How should we “do” worship? Sometimes there are about as many answers to that question as there are people. Some of our friends want to recapture evangelicalism’s former “glory years” by holding on to the past. Others want to revamp just about everything we do around here in order to reach the youngest generation of adults.
Most certainly, reaching young adults is a noble pursuit. Let’s do it! According to the Pew Forum on Religion and Public Life, at least 25% of those whom we generally label “millennials” claim no religious affiliation whatsoever. This makes their generation the most faith-disconnected generation in American history.
But how will we do it?
Will it be all about “branding” and “market share” and “trendy”? Will “edginess” and “hip” and “decaf mocha breves” (admittedly my favorite) really impress for the long haul? Those words may have their place in our conversations about attracting young adults, but they must not drive the train.
The gospel of Jesus must drive the train. The glory of God. And the family of faith – the church – as the community where both are experienced. For real.
It is the gospel alone that will disclose the secrets of the millennial’s heart (or anybody else’s, for that matter), and it is that same glorious gospel displayed in authentic worship (regardless of music preference or style!) that will cause him or her to “fall on his face and worship God, declaring that God is certainly among you” (First Corinthians 14:24-25).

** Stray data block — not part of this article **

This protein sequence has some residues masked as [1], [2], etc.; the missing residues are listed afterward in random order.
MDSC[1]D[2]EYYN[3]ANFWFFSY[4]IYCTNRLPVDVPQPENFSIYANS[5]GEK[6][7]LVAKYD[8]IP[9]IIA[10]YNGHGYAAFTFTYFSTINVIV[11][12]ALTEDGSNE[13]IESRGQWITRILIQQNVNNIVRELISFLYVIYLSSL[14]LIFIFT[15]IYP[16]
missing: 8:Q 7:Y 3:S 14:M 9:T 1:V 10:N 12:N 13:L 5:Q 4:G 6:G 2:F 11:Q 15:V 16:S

Rachel Held Evens, herself a millennial, writes in The Washington Post (April 30): “You can be dazzled by a light show at a concert on any given weekend, but church is the only place that fills a sanctuary with candlelight and hymns on Christmas Eve. You can snag all sorts of free swag for brand loyalty online, but church is the only place where you are named a beloved child of God with a cold plunge into the water. You can share food with the hungry at any homeless shelter, but only the church teaches that a shared meal brings us into the very presence of God.”
Millennials want authentic. Millennials want genuine. Millennials want real. Just saying.
Evens wisely calls us to recapture “those strange rituals and traditions Christians have been practicing for the last 2000 years.” And she graciously reminds us: “They don’t need to be repackaged or rebranded; they just need to be practiced, offered and explained in the context of a loving, authentic, and inclusive community.”
Beloved church family, we still have to tell the truth about Christian doctrine. We still have to call sin “sin.” But that includes telling the truth about our sin, and not striving so hard to create such a trendy “worship environment” that we leave behind the things that matter most (and always did). I think that our young blogger friend is right to remind us to keep it real along the way.